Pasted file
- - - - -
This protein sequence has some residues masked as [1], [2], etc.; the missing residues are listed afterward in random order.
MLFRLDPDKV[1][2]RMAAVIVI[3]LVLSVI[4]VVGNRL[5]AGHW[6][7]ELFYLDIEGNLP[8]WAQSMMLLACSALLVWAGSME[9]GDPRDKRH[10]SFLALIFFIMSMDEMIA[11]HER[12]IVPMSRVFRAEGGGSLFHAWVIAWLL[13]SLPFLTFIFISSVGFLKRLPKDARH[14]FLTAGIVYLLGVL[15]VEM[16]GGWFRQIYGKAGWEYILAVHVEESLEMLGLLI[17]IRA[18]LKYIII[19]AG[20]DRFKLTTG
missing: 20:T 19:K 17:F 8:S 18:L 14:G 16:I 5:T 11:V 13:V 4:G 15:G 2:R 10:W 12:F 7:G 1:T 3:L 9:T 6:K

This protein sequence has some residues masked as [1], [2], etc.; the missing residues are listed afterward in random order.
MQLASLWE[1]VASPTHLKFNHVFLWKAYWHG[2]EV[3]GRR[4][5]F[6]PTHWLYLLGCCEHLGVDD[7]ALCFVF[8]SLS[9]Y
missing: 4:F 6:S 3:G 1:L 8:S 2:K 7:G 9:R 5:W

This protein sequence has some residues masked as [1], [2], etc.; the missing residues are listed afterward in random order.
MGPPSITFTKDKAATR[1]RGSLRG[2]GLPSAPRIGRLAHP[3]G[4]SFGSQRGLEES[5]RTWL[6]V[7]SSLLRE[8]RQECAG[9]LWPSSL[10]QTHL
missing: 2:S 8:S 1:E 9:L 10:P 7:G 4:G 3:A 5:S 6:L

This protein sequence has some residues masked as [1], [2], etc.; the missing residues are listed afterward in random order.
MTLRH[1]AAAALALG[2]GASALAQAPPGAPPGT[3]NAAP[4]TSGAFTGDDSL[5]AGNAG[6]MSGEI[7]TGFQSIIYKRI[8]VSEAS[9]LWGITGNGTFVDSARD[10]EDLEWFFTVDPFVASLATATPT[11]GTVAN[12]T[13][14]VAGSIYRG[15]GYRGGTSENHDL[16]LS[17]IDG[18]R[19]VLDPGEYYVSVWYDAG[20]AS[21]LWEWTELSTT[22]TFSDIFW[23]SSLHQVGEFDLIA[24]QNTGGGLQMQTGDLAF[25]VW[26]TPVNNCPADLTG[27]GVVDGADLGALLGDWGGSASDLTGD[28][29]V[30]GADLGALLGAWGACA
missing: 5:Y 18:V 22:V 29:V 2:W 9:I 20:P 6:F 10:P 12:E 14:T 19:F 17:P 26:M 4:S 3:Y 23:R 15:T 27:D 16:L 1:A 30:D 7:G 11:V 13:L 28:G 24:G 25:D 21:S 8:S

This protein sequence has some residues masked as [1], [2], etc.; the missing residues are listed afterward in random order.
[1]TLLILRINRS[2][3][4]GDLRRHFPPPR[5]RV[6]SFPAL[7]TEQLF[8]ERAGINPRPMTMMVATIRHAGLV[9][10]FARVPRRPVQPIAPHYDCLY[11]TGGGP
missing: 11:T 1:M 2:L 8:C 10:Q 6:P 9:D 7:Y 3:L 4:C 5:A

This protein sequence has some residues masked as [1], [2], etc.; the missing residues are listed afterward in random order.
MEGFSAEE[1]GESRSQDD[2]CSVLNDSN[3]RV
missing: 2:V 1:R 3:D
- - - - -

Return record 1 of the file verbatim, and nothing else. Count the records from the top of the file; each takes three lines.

This protein sequence has some residues masked as [1], [2], etc.; the missing residues are listed afterward in random order.
MLFRLDPDKV[1][2]RMAAVIVI[3]LVLSVI[4]VVGNRL[5]AGHW[6][7]ELFYLDIEGNLP[8]WAQSMMLLACSALLVWAGSME[9]GDPRDKRH[10]SFLALIFFIMSMDEMIA[11]HER[12]IVPMSRVFRAEGGGSLFHAWVIAWLL[13]SLPFLTFIFISSVGFLKRLPKDARH[14]FLTAGIVYLLGVL[15]VEM[16]GGWFRQIYGKAGWEYILAVHVEESLEMLGLLI[17]IRA[18]LKYIII[19]AG[20]DRFKLTTG
missing: 20:T 19:K 17:F 8:S 18:L 14:G 16:I 5:T 11:V 13:V 4:G 15:G 2:R 10:W 12:F 7:G 1:T 3:L 9:T 6:K